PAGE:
karnataka scores once again in registration of a ‘geographical indication’

Of late Intellectual Property Rights (IPR) in India have been getting their fair share of bad publicity. Amongst others, the Novartis dispute, as also the yoga patenting dispute were especially damaging to the image of ‘intellectual property’ in the Indian psyche. But as the Prime Minister Dr. Singh (or was it Yeats?) famously said ‘If winter comes, can spring be far behind?’ So true for the world of Indian IP too. Unlike the nuclear winter that Dr. Singh is now facing, SpicyIP is happy to experience spring, through a positive example of how a branch of intellectual property rights – Geographical Indication – as envisioned by TRIPS, is actually benefiting Indian communities, be it the humble horticulturist or the skilled artisan communities.

A Geographical Indication or a GI is the protection given to a reputable product, either man-made or natural, if the applicant can conclusively prove that the unique character, reputation of the product is attributable to a specific quality attributable to only the geographical region where the product is produced and which may not be replicated to the same standard in any other region. Famous Indian examples are Darjeeling Tea and the not yet registered Basmati. The most popular international examples of GIs that come to the mind are Champagne and Scotch. As the French and the Scottish people would swear both these types of liquors are highly unique in their taste; the uniqueness being attributable to the soil, climate, cultivating practices of their respective geographical regions. The logic of protecting them as a GI is quite similar (but not same) to that of a trademark with the important distinction that GI protection is a community right i.e. it is given to all manufacturers/producers of a product in a certain designated area if their products meet the certifications standards laid down by a collective society. To get a GI protection reputation has to be proved before registration. GI is defined both in the TRIPS & in the Indian ‘The Geographical Indication of Goods (Registration and Protection) Act, 1999.

The uniqueness of the ‘Mysore Mallige’ is that it is a variety of jasmine with a unique lingering fragrance. The Hindu in a very informative article also mentioned another unique factor that is “The volatile oil (essential oil) content is comparatively lower in this variety.” (unique quality)
According to the same report “The dry sandy soil prevailing in the region around Hadagali taluk is responsible for the particular aroma of this flower, while the dry climate (low/sparse rainfall) adds to the favourable environment for the crop.” (attribution to the specific geographical region)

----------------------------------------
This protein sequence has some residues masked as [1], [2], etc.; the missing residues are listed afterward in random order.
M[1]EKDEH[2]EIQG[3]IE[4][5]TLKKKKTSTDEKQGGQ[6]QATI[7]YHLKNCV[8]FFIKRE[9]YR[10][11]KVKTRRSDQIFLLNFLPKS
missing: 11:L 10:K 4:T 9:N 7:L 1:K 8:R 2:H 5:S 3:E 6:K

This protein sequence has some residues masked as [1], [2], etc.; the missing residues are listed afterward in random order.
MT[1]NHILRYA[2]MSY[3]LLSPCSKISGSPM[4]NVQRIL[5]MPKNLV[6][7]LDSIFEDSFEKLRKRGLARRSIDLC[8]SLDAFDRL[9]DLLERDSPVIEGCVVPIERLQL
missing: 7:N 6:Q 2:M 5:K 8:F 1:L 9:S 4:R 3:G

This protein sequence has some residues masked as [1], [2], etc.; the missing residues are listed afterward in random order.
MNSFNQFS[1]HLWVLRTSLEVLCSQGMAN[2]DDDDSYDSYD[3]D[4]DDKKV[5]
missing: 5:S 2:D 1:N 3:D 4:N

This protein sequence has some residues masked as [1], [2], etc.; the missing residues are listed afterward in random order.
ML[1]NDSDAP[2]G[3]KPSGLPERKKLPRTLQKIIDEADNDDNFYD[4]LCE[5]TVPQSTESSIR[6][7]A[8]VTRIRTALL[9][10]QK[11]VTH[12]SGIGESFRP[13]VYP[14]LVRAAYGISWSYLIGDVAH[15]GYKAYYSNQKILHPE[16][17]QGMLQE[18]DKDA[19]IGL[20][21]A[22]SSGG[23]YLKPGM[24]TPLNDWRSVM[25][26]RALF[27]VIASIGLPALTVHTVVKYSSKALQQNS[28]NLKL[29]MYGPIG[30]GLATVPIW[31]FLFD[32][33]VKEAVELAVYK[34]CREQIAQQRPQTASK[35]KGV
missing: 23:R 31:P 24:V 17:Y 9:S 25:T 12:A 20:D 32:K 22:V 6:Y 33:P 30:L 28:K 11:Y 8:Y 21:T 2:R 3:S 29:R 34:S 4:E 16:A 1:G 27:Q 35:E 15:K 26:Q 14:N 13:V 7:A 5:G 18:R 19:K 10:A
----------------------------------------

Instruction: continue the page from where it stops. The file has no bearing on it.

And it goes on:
And to continue “The flower is in high demand in places such as Mumbai, besides the coastal region. It has an export potential as it is in demand in West Asia.” (reputation)

Since ‘Mysore Mallige’ fulfils the criteria of a GI as laid down in the Act it was granted protection. Therefore nobody outside this specific geographical region will be allowed to sell under the name. The GI status gives an exclusive cultivation rights for a period of 10 years. The Act has rather strict punishments of imprisonment along with hefty fines of upto Rs. 2 lakhs.

A fact which must get special mention is that the people of the State of Karnataka seem to be extremely conscious of the concept of ‘Geographical Indication’ especially since according to a report released by the Ministry of Commerce a year ago 12 out of 27 GIs registered in India were from Karnataka. The 12 were: Mysore silk; Coorg Orange; Mysore betel leaf; Nanjanagud banana; Mysore sandalwood oil; Mysore sandal soap; Bidriware; Channapatna toys & dolls; Mysore rosewood inlay; Kasuti embroidery; Mysore traditional paintings, Mysore Agarbathi. Whether this is the result of a conscious IP strategy or a mere coincidence is not known but the Mnistry of Agriculture, Govt. of India in its National Horticulture Mission, Revised Action Plan for Karnataka, 2005, recognized the wide biodiversity in Karnataka and clearly stated the need for the creation of a GI Register in order to make it easier to establish genuiness and better quality control.

Before ending this post, SpicyIP would like to caution its readers on the various connotations of the term ‘Mysore Mallige’. In popular discourse ‘Mysore Mallige’ refers to a unique variety of jasmine flowers found in Mysore and certain other districts of Karnataka. However in Karnataka’s subaltern culture (read adult entertainment!) ‘Mysore Mallige’ refers to a scandalous, adult video which apparently has its roots in Mysore. The reason that SpicyIP is cautioning its readers is because we are aware that some of you like to carry on additional research and if you were to type ‘Mysore Mallige’ in the Google search engine you will come up with some positively shocking, embarrassing and potentially damaging links which may jeopardize your career/life especially if the search is conducted through a monitored network. So if you actually want to research on the topic please Google ‘Mysore Mallige Geographical Indication’ and save yourself, my embarrassment.

Prashant Reddy

Prashant Reddy

T. Prashant Reddy graduated from the National Law School of India University, Bangalore, with a B.A.LLB (Hons.) degree in 2008. He later graduated with a LLM degree (Law, Science & Technology) from the Stanford Law School in 2013. Prashant has worked with law firms in Delhi and in academia in India and Singapore. He is also co-author of the book Create, Copy, Disrupt: India's Intellectual Property Dilemmas (OUP).


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